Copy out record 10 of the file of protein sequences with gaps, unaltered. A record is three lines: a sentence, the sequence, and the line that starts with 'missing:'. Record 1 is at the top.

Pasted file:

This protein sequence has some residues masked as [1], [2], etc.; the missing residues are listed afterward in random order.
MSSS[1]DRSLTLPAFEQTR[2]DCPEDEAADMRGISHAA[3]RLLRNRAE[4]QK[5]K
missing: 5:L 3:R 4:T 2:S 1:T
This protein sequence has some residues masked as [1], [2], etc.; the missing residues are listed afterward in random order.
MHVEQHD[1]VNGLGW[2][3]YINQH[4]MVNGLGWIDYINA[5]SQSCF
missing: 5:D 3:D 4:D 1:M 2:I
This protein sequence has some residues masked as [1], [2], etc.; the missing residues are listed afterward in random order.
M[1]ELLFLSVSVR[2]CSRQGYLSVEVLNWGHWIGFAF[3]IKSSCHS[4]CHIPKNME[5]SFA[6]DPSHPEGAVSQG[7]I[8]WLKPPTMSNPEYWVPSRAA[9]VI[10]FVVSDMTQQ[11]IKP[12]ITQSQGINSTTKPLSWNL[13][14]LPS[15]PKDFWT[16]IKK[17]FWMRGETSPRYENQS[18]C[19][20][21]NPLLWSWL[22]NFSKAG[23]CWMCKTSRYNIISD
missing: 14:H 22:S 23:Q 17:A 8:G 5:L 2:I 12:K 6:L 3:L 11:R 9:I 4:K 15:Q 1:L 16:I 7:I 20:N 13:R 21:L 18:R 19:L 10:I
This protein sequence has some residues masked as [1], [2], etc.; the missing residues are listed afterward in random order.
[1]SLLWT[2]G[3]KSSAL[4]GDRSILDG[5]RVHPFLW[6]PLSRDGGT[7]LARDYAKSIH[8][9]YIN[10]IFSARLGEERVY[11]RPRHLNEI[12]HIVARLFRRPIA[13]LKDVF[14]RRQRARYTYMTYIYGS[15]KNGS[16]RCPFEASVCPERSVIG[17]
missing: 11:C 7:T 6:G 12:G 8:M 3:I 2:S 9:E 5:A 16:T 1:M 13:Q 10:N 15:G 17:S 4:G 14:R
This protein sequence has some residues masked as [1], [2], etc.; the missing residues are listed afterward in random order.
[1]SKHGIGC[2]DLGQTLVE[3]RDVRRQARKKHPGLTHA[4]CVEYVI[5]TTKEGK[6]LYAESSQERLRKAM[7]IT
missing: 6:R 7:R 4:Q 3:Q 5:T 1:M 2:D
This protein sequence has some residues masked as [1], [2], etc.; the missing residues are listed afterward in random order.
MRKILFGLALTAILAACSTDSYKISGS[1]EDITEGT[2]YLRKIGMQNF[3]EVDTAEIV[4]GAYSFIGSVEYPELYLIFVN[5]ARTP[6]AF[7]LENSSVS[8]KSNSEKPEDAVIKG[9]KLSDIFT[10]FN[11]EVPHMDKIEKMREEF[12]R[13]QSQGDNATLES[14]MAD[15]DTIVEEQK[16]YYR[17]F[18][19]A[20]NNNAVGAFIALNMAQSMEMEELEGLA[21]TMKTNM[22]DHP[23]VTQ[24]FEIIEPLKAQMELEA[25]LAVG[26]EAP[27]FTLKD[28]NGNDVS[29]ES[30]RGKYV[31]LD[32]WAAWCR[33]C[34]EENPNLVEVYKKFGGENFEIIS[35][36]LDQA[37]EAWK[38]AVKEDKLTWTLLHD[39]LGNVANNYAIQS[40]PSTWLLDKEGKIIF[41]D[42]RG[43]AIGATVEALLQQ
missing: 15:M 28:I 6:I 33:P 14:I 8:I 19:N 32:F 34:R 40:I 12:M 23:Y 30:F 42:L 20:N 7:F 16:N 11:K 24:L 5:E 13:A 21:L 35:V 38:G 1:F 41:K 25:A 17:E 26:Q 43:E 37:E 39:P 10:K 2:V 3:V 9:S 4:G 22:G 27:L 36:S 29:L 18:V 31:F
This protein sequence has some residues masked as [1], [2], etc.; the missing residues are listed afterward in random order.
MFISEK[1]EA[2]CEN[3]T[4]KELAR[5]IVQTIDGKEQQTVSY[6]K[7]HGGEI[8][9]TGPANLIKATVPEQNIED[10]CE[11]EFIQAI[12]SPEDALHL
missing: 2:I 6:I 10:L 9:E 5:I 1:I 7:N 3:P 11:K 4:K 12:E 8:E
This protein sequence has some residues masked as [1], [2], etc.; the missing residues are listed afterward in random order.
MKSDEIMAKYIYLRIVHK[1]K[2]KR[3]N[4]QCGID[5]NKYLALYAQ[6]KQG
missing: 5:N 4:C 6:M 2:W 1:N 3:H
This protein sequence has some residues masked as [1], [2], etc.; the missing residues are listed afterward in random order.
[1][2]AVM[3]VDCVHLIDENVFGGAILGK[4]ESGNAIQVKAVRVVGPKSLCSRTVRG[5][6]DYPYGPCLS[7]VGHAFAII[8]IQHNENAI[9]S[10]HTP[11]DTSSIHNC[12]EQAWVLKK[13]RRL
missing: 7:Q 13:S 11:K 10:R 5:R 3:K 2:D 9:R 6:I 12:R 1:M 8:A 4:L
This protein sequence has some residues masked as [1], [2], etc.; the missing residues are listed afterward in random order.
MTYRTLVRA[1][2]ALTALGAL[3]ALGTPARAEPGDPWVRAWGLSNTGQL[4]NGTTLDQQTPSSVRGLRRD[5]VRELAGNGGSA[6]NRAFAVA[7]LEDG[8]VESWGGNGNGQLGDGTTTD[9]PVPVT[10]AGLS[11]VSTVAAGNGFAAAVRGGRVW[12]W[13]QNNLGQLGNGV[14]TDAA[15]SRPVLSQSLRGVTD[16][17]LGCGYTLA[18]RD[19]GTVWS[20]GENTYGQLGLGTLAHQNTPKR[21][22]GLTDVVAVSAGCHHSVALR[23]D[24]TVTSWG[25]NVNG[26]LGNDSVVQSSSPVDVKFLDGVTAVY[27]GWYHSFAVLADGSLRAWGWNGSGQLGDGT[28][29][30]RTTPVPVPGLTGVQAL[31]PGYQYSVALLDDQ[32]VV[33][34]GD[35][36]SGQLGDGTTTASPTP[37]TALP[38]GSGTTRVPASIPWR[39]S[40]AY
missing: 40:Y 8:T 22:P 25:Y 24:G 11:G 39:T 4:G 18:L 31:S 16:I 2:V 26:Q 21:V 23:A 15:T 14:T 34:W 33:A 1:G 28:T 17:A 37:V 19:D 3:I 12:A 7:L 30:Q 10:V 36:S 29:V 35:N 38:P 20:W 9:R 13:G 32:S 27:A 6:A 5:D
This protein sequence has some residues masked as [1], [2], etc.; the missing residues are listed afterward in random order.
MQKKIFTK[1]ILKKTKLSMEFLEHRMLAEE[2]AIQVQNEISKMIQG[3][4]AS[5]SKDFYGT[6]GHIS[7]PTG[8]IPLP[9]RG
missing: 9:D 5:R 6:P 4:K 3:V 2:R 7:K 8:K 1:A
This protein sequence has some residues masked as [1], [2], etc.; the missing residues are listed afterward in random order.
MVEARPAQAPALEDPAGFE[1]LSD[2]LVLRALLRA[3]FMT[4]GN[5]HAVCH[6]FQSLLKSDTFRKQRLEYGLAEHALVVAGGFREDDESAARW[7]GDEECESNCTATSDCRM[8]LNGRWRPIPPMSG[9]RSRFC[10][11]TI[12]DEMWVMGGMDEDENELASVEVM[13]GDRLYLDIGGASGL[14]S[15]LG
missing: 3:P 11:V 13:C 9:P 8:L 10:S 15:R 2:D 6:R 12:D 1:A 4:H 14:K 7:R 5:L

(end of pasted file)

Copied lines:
This protein sequence has some residues masked as [1], [2], etc.; the missing residues are listed afterward in random order.
MTYRTLVRA[1][2]ALTALGAL[3]ALGTPARAEPGDPWVRAWGLSNTGQL[4]NGTTLDQQTPSSVRGLRRD[5]VRELAGNGGSA[6]NRAFAVA[7]LEDG[8]VESWGGNGNGQLGDGTTTD[9]PVPVT[10]AGLS[11]VSTVAAGNGFAAAVRGGRVW[12]W[13]QNNLGQLGNGV[14]TDAA[15]SRPVLSQSLRGVTD[16][17]LGCGYTLA[18]RD[19]GTVWS[20]GENTYGQLGLGTLAHQNTPKR[21][22]GLTDVVAVSAGCHHSVALR[23]D[24]TVTSWG[25]NVNG[26]LGNDSVVQSSSPVDVKFLDGVTAVY[27]GWYHSFAVLADGSLRAWGWNGSGQLGDGT[28][29][30]RTTPVPVPGLTGVQAL[31]PGYQYSVALLDDQ[32]VV[33][34]GD[35][36]SGQLGDGTTTASPTP[37]TALP[38]GSGTTRVPASIPWR[39]S[40]AY
missing: 40:Y 8:T 22:P 25:Y 24:G 11:G 39:T 4:G 18:L 31:S 16:I 2:V 26:Q 21:V 23:A 15:T 14:T 34:W 33:A 1:G 28:T 17:A 37:V 19:D 3:I 12:A 7:L 30:Q 10:V 36:S 29:V 35:N 38:P 20:W 9:R 13:G 32:S 27:A 6:A 5:D